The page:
Grouplove sets new standards with the approach they took in their latest album

Grouplove sets new standards with the approach they took in their latest album

Coming from the same band who blessed the public with the banger “Tongue Tied” comes a new emotional rollercoaster titled This Is This. 

This Is This was released exactly one year after their 2020 release, Healer. More coincidentally, the release date for both of the albums is March 13: the day planet earth was tossed into a washing machine and has been running the same cycle since. 

Grouplove’s album was heavily influenced by COVID-19 and the isolation it has brought with it. Essentially, This Is This was the band’s way of establishing acceptance–accepting and validating the darkness and dimensionality of themselves. 

This Is This has an alternative wave that comes around every so often throughout each song. It’s most prominent between the chorus when the loud guitar strings aren’t playing. Even though the album is categorized as “alternative,” it definitely has a rock-esque feel at the beginning of the song and was accentuated during the chorus. 

Grouplove’s music is never boring or tiring. With each of their albums comes an opportunity to showcase their improvement and prodigious vocals. The catchy lyrics and chords are interesting and spunky and will draw anyone to their music. It isn’t hard to get a Grouplove song stuck inside the mind, but it’s appealing to those who listen to alternative/rock music. The guitar strums and yelling aren’t easy for people just getting into the band, but for the fans who have been listening for a while, it’s beautiful to hear.

Grouplove kept it consistent with all of the songs living up to the intense-feeling standards “Primetime” set. ”

Grouplove introduces This Is This with “Primetime.” The song was the dead giveaway that the band decided to take more of a rock, alternative approach compared to the happy and upbeat Healer and “Tongue Tied.” Their last album and their most popular song both belong in a coming-of-age film. As for “Primetime,” it’s quite the opposite. I respect the rock aspect, but not in the opening song–it was too harsh. The guitar strums and yelling are beautiful to hear coming from Grouplove, but it wasn’t the opening I particularly look for. I like an album that progresses its way to the peak performance, rather than being shoved into faces and hoping for the best at the beginning.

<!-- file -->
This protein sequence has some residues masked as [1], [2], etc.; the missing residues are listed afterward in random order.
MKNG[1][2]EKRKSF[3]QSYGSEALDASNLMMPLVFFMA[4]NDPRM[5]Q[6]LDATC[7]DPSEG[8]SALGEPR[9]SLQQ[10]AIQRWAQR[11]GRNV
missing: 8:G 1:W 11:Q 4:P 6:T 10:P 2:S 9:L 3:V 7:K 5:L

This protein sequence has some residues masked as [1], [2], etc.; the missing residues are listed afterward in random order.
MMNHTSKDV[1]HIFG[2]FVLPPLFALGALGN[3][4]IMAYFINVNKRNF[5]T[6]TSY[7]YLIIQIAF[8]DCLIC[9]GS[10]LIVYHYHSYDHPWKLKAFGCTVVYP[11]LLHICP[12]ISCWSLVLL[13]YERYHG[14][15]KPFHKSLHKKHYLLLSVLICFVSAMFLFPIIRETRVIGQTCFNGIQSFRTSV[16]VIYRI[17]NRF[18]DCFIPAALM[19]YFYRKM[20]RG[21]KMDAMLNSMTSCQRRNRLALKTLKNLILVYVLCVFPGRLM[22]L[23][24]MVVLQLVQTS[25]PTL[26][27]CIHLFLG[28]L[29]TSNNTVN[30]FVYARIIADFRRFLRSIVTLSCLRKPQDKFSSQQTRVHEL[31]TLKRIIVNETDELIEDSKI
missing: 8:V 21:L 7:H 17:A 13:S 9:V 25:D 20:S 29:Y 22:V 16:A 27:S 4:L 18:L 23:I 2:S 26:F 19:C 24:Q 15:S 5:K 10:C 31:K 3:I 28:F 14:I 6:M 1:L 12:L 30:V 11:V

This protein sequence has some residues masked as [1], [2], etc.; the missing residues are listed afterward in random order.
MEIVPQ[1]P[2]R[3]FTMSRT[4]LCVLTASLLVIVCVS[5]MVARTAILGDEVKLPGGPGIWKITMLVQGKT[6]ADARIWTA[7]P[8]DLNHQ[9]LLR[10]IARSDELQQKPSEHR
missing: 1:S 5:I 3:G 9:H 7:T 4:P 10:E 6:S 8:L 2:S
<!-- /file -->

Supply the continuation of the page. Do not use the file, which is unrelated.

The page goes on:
Although there was no real start to This Is This–or so it felt like it–Grouplove kept up with the rock aspect the band introduced in the opening song. Grouplove also kept it consistent with all of the songs living up to the intense-feeling standards “Primetime” set.

Grouplove also kept up with the catchy lyrics and unique sounds throughout the album, per usual. I skipped around the nine songs that make up This Is This, but with each one, I could definitely tell that it had pandemic influences and ties. My favorite song from This Is This, “Shout,” happens to be the last song. “Shout” ends with an obvious tie to COVID-19: “You are not all alone, Let it all out, Yeah, shout, shout, shout, Just let it all out.” Grouplove incorporated the deep and dimensionality of ourselves that many, including myself, have discovered. Those lyrics gave me a quick reminder that even when times get dark and unclear, it will all be okay in the end.

This Is This started rough but quickly changed for the better. From a Grouplove fan at heart, it deserves all the recognition and publicity an album can receive.